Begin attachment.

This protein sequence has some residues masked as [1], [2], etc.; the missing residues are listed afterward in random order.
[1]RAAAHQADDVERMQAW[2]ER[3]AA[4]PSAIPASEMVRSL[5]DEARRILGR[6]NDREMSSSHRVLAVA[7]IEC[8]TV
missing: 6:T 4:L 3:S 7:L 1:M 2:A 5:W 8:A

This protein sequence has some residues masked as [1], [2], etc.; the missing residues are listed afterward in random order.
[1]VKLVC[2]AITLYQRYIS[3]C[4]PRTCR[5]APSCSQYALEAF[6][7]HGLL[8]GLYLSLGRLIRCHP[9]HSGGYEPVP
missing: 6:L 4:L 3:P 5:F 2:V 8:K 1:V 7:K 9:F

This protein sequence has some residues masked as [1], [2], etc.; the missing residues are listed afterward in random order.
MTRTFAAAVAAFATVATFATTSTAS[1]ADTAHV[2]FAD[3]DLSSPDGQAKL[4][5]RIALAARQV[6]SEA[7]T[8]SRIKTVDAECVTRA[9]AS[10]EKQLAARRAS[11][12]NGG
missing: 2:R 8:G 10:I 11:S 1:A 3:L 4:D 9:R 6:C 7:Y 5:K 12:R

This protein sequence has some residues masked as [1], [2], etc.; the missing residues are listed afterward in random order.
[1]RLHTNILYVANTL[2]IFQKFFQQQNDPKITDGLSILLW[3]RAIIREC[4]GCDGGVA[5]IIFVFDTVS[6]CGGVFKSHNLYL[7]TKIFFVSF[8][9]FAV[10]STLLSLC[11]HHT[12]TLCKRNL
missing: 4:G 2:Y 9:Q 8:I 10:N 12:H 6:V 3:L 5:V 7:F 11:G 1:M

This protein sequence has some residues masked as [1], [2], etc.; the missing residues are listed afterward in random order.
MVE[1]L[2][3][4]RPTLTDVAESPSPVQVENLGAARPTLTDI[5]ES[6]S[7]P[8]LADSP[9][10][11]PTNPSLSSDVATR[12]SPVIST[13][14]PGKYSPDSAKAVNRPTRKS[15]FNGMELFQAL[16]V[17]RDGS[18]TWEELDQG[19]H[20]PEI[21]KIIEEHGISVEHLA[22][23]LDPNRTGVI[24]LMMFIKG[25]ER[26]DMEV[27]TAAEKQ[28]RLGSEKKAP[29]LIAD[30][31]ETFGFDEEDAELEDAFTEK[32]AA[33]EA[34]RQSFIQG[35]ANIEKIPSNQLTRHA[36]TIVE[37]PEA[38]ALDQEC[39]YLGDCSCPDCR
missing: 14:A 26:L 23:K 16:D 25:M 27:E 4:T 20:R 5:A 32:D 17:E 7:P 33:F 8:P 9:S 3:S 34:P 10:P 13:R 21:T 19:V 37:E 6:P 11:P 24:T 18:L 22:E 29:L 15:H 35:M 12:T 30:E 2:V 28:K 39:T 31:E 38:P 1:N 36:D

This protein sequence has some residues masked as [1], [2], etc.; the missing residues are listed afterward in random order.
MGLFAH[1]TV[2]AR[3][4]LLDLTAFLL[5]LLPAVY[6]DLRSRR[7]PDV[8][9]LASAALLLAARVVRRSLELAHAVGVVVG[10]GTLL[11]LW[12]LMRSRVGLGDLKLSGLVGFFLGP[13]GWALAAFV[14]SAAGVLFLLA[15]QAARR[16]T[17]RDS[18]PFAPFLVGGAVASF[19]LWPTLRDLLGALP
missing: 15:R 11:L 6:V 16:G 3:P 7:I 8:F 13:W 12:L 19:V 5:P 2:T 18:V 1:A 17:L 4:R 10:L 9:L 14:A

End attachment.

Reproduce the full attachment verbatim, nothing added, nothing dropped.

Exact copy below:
This protein sequence has some residues masked as [1], [2], etc.; the missing residues are listed afterward in random order.
[1]RAAAHQADDVERMQAW[2]ER[3]AA[4]PSAIPASEMVRSL[5]DEARRILGR[6]NDREMSSSHRVLAVA[7]IEC[8]TV
missing: 6:T 4:L 3:S 7:L 1:M 2:A 5:W 8:A

This protein sequence has some residues masked as [1], [2], etc.; the missing residues are listed afterward in random order.
[1]VKLVC[2]AITLYQRYIS[3]C[4]PRTCR[5]APSCSQYALEAF[6][7]HGLL[8]GLYLSLGRLIRCHP[9]HSGGYEPVP
missing: 6:L 4:L 3:P 5:F 2:V 8:K 1:V 7:K 9:F

This protein sequence has some residues masked as [1], [2], etc.; the missing residues are listed afterward in random order.
MTRTFAAAVAAFATVATFATTSTAS[1]ADTAHV[2]FAD[3]DLSSPDGQAKL[4][5]RIALAARQV[6]SEA[7]T[8]SRIKTVDAECVTRA[9]AS[10]EKQLAARRAS[11][12]NGG
missing: 2:R 8:G 10:I 11:S 1:A 3:L 4:D 9:R 6:C 7:Y 5:K 12:R

This protein sequence has some residues masked as [1], [2], etc.; the missing residues are listed afterward in random order.
[1]RLHTNILYVANTL[2]IFQKFFQQQNDPKITDGLSILLW[3]RAIIREC[4]GCDGGVA[5]IIFVFDTVS[6]CGGVFKSHNLYL[7]TKIFFVSF[8][9]FAV[10]STLLSLC[11]HHT[12]TLCKRNL
missing: 4:G 2:Y 9:Q 8:I 10:N 12:H 6:V 3:L 5:V 7:F 11:G 1:M

This protein sequence has some residues masked as [1], [2], etc.; the missing residues are listed afterward in random order.
MVE[1]L[2][3][4]RPTLTDVAESPSPVQVENLGAARPTLTDI[5]ES[6]S[7]P[8]LADSP[9][10][11]PTNPSLSSDVATR[12]SPVIST[13][14]PGKYSPDSAKAVNRPTRKS[15]FNGMELFQAL[16]V[17]RDGS[18]TWEELDQG[19]H[20]PEI[21]KIIEEHGISVEHLA[22][23]LDPNRTGVI[24]LMMFIKG[25]ER[26]DMEV[27]TAAEKQ[28]RLGSEKKAP[29]LIAD[30][31]ETFGFDEEDAELEDAFTEK[32]AA[33]EA[34]RQSFIQG[35]ANIEKIPSNQLTRHA[36]TIVE[37]PEA[38]ALDQEC[39]YLGDCSCPDCR
missing: 14:A 26:L 23:K 16:D 25:M 27:E 4:T 20:R 5:A 32:D 17:E 7:P 33:F 8:P 9:S 3:S 34:P 10:P 13:R 21:T 19:V 37:E 6:P 11:P 24:T 18:L 22:E 29:L 15:H 35:M 12:T 30:E 2:V 28:K 39:T 31:E 38:P 1:N 36:D

This protein sequence has some residues masked as [1], [2], etc.; the missing residues are listed afterward in random order.
MGLFAH[1]TV[2]AR[3][4]LLDLTAFLL[5]LLPAVY[6]DLRSRR[7]PDV[8][9]LASAALLLAARVVRRSLELAHAVGVVVG[10]GTLL[11]LW[12]LMRSRVGLGDLKLSGLVGFFLGP[13]GWALAAFV[14]SAAGVLFLLA[15]QAARR[16]T[17]RDS[18]PFAPFLVGGAVASF[19]LWPTLRDLLGALP
missing: 15:R 11:L 6:V 16:G 3:P 7:I 8:F 13:W 12:L 19:V 5:P 2:T 18:V 1:A 17:L 4:R 10:L 9:L 14:A